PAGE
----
Given its current darling status among the wine media cognoscenti, I suppose that I should have been predisposed to like the wines that Rhys Vineyards is plying.
But the first two minutes of a Zoom tasting with winemaker Jeff Brinkman (formerly of R.H. Phillips, Antica, and Husch Vineyards & Winery) almost sealed the deal before we even got started. “I like that slimline Tele you have hanging up back there” he mentioned when he saw one of my “wall-hanger” IYV guitars in the background.
Very, very quickly our scheduled tasting discussion got very, very off track, and likely to the poor PR folks’ dismay we were down the rabbit hole of favorite music acts. When Brinkman mentioned that he’d once given wine to Rush legends (and wine collecting buffs) Alex Lifeson and Geddy Lee, I was, admittedly, at least partially, nerd-ily smitten.
Rhys’ backstory has been well-covered at this point, but the summary goes something like this: Owner Kevin Harvey made his money at Benchmark Capital and started spending a bunch of it on Cotes d’Or wines, going down the nerdy wine rabbit hole himself to the point where he wanted to create terroir-driven wines himself in a California-meets-Grand-Cru-Burgundy style, planting a “backyard vineyard” of Pinot vines at his Santa Cruz Mountains home (now called, shockingly, the “Home vineyard”). Call him a homer, but he felt that he’d hit pay-dirt, feeling that his (and other) SCM Pinots came closest to evoking his beloved Burgundies.
Rhys is a bit of a convergence of nature and science, maybe even more so than normal for the wine industry. Much research was conducted by Harvey on what went into making the Cotes d’Or wines so special in his estimation, and he brought on Brinkman who, at one point, was contemplating a PhD in biochemistry. As for nature, the Santa Cruz Mountains have one of the more interesting terroir stories in California.
The SCM are at t he meeting of two large tectonic plates, where the Pacific plate turned up, exposing the geologic diversity that lay underneath. As you move westward, the soils get younger, with Pinot’s favorite—marine deposits—at elevation. Rhys now has six estate vineyards, all employing the same farming and cellar methodologies, claiming that the marked differences in the wines results entirely from the different locations and soil makeups. “When we go looking for vineyards,” Brinkman explained, “it’s got to have unique geology. It’s really a philosophy-driven approach.” Their estate wines are all 100% estate, native yeasts fermented on the lees, and hand-harvested out of necessity due to the mountainous terrains (“we wouldn’t be able to mechanize it if we wanted to.”). And they are small. These sites range from 1.3 to 31 acres.
Brinkman has been onboard at Rhys since 2006, when it was “literally a garage operation.” The moved to their current core facility in 2010 (with a second winery now in Mendocino).
Given the focus on Burgundy, this Chard is an interesting opener, as it leans into the natural concentration of the SCM sunshine. “We have this thing in California where we try not to be California,” Brinkman lamented, and this white is a response against that to some extent. Tone of apple action open it up, with cream, blossom, pear, and spice all buoyed by the aromatic lift of whole cluster pressing. Rich, vibrant, mineral, and approachable in the mouth, the ripe apple flavors continue into a toasty, long, linear, delightful finish.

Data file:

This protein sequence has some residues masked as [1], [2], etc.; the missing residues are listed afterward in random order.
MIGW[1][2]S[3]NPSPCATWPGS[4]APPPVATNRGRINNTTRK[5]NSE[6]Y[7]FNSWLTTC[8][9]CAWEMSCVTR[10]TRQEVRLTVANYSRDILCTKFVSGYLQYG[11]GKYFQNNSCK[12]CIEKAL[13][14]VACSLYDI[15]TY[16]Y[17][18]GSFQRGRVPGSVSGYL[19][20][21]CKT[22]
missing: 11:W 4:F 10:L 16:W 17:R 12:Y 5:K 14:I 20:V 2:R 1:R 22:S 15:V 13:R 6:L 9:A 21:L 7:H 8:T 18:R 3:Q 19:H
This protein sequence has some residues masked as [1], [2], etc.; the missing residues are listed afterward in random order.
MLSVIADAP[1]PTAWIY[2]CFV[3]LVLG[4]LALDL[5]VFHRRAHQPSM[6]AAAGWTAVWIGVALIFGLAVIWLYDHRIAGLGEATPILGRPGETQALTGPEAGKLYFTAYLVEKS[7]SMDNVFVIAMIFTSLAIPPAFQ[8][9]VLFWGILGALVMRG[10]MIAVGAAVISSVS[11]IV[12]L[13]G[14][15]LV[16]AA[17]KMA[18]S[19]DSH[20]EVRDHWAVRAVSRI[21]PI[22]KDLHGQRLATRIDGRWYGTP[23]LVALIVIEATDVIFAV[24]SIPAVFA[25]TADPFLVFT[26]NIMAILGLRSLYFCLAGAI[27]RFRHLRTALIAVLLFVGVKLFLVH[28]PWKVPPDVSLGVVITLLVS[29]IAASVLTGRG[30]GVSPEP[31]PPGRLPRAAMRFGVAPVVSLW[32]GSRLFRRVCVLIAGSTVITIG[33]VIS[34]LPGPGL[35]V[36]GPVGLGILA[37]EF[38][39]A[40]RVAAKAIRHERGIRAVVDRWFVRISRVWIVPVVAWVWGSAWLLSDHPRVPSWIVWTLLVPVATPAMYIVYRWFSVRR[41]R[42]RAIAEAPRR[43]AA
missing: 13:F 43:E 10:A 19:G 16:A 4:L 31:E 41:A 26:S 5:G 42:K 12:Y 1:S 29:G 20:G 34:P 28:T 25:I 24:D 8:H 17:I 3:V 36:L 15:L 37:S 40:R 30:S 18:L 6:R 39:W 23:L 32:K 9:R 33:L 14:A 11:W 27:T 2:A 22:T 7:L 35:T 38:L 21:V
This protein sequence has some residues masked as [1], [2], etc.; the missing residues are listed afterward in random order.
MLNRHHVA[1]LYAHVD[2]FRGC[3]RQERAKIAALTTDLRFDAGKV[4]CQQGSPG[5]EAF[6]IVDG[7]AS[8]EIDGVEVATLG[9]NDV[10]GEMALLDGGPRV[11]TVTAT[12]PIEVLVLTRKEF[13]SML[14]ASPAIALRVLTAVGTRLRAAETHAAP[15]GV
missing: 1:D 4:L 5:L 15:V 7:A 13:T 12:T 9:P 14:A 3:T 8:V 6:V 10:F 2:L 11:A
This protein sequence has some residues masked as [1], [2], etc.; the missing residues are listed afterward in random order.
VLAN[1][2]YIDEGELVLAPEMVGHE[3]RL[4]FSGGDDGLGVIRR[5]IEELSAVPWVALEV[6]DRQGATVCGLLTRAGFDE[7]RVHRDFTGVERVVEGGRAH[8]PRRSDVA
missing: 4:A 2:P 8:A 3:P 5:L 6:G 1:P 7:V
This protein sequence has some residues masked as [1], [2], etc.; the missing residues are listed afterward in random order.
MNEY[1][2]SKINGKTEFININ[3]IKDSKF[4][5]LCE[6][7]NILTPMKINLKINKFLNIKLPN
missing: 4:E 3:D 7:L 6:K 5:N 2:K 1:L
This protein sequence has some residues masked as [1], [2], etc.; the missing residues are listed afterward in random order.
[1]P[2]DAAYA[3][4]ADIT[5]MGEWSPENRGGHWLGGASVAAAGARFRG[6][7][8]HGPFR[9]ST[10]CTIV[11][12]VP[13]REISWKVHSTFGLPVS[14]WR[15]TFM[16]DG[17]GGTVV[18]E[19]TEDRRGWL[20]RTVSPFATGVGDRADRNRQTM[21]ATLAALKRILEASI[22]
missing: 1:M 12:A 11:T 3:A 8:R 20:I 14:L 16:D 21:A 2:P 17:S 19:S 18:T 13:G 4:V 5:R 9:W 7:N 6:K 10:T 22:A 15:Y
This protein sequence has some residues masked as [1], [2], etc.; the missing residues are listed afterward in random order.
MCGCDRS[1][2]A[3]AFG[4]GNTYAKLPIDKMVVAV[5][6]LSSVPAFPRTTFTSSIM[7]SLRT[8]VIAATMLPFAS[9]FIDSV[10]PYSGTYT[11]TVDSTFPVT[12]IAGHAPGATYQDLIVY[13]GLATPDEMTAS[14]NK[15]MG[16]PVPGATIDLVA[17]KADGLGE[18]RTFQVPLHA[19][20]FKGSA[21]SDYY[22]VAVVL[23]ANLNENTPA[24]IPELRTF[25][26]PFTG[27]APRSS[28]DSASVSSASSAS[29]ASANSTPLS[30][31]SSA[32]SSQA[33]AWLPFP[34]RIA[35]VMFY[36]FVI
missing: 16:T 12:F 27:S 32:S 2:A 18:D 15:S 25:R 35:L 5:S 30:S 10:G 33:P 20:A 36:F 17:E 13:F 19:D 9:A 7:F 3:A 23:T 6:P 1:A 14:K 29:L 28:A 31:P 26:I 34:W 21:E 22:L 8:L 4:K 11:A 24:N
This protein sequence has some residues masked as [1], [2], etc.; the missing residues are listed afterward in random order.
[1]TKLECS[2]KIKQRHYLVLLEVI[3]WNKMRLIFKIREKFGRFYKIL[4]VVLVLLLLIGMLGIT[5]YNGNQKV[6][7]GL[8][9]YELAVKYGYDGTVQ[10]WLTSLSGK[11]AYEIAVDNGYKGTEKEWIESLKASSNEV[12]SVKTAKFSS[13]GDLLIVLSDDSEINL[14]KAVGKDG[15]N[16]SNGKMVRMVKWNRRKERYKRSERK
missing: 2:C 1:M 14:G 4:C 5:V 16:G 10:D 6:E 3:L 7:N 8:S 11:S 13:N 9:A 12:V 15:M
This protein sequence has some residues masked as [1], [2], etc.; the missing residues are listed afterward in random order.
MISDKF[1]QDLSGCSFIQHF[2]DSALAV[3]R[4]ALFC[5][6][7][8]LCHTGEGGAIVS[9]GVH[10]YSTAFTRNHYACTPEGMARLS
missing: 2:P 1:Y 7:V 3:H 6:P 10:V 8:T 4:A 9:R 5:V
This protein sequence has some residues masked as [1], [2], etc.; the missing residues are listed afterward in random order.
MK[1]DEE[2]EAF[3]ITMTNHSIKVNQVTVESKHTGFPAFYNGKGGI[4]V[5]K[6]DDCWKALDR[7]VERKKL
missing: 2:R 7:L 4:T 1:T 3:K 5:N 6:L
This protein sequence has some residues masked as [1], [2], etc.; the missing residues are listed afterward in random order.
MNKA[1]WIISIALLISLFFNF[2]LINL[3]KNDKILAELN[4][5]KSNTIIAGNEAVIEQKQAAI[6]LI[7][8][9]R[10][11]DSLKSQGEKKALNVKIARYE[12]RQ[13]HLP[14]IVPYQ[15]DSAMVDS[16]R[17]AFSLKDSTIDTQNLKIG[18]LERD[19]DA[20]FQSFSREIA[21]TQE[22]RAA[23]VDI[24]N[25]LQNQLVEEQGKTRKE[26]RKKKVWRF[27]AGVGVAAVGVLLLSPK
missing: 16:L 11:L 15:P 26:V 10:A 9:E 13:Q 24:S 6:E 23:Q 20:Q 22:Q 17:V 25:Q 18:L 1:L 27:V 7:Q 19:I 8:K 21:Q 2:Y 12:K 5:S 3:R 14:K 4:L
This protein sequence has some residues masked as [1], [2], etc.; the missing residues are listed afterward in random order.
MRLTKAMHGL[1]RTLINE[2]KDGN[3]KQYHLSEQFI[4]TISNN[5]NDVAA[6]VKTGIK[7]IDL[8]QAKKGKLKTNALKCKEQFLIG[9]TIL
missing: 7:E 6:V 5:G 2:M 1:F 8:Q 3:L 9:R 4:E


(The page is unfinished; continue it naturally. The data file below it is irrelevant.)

Peachier, creamier, sexier, more perfumed, and more voluptuous than its AV counterpart, this SCM Chard (blended from three different vineyards) has it all going on, with flavors and aromas of lemon curd, crème brûlée, lemon peel, white peach, and citrus rind. The structural astringency on the palate is downright fantastic. The long finish makes it a white that will help you fall in love with California Chardonnay all over again.
This vineyard, situated six miles from the Monterey Bay, sits about 1,000 feet in elevation on gentle slopes, with the Pajaro fault running straight through the vineyard’s black/brown, 30 million year old shale soils. “Everything is dialed up” and focused from this site, according to Brinkman, and in this case he does not appear to be wrong. Cream, freshly cut lemons, mandarin, hints of lime zest, blossoms/white flowers, and even some ginger… Just lots happening on the nose here. In the mouth: Wow. Zesty full, complete, and still young! Vibrant yellow apple, peaches, honeydew, spice, and fantastic length. Can’t get over how young this feels right now.
“`17 was a challenging vintage” Brinkman noted, referring to its big September heatwave that “shocked” the vines, which fortunately recovered quickly in a testament to their overall health. This Pinot is none the worse for the wear it seems, as it struts its earthy, broad, developed red fruit profile with affable aplomb. Tea leaf notes, dusty tannins, and palate-cleansing acidity and tension add complexity, but even without those it would be delicious.
This fabulous red manages an enviable balancing act of a lively, structured mouthfeel and rich flavors of black cherry and rhubarb. It’s spicy, crunchy, brambly, minty, and fun, and yet all the while feels dressed up without seeming pompous or overdressed.
When I noted how savory this red seemed, Brinkman told me that was “common for that vineyard.” Well, that’s about the only thing that feels common about this exceptional Pinot. Black tea, wild berries, rhubarb, all insanely well-defined and super fresh on the nose. Add sage and underbrush, as well as earthy hints. Again, the palate shows great energy and youth here. Incredible depth, purity, and consistency of the fruit from the nose, while adding cranberry, currants, and blackberry. Gorgeous stuff, with just a hint of wood and structure. If you dislike this one, you probably dislike Pinot in general.